The setting of "Where Are You Going, Where Have You Been?" is 1960s America. Do you think the story still speaks to women today?

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Although the answer to this question will be an opinion, not a fact, the reality is that this story is often anthologized, assigned, and discussed even today, which lends credence to the idea that, yes, it still speaks to women.

(Readers should note that Oates's story, as well as the...

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Although the answer to this question will be an opinion, not a fact, the reality is that this story is often anthologized, assigned, and discussed even today, which lends credence to the idea that, yes, it still speaks to women.

(Readers should note that Oates's story, as well as the discussion below, touches on themes that are controversial and violent. This content is inappropriate for children.)

Consider a few of the themes of the story and why they're still highly relevant right now:

1. Popular culture, especially movies and songs, commands young women to expect certain things when it comes to romance, relationships, and sex. Look no further than Facebook or Reddit right now to confirm that this problem remains rampant. Popular articles shared daily among women have titles like "Thirty Lies Disney Told Me about Love." Like Connie in the story, women today still struggle to sort out romantic and sexual realities from the expectations ingrained in us through popular culture.

2. There's a fine line between flirtation and dominance, and both involve a power play that can become frightening. Seduction, or attempts at seduction, can lead to violence and murder. This theme is familiar to modern women, and so the story has value in the warning it offers. The staggering popularity of songs that glorify sexual violence, like Katy Perry's "E. T. (featuring Kanye West)" or Robin Thicke's "Blurred Lines," as well as novels that do likewise, such as Fifty Shades of Grey, causes general concern that even today, as a society, we're too willing to accept (or even be enthralled by) the idea that men should seduce, dominate, and own women. Right now, you can pull up a news site like CNN.com or any popular blog and find evidence of our ongoing struggle against "rape culture." And it's not just the United States experiencing this struggle: look to Aziz Ansari's new book Modern Romance for a detailed discussion of how Brazilian women today deal with their culture's acceptance of, even celebration of, the kind of physical expressions of flirtation that people in other countries call sexual harassment and even sexual assault.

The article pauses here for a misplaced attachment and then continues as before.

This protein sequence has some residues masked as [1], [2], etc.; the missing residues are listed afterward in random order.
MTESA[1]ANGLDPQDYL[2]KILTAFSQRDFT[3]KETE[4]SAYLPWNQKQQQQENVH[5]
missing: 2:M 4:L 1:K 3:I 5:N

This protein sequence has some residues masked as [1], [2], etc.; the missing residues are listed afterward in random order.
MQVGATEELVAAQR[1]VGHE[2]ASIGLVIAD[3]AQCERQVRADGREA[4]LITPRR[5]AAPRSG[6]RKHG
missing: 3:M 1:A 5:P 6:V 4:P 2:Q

3. Evil takes different forms and is present in any society at any time. Consider Arnold Friend from the story, the would-be rapist, and note how he's basically the devil in a poorly disguised human form. This aspect of the story reminds women today that for all the advancements society has made in human rights and in women's rights, we can't lapse into complacency if we want to maintain our morals and our safety or keep moving forward toward gender equality. Look to Malala Yousafzai's I Am Malala, for example, for a discussion of how some people today still struggle to keep women uneducated and isolated "for their own protection"--a current, real, poorly disguised evil intention.

So, yes: For people around the world who share Malala's vision of education and equality for women, and for women who care about combating rape culture in the popular media, Oates's story still speaks to us.

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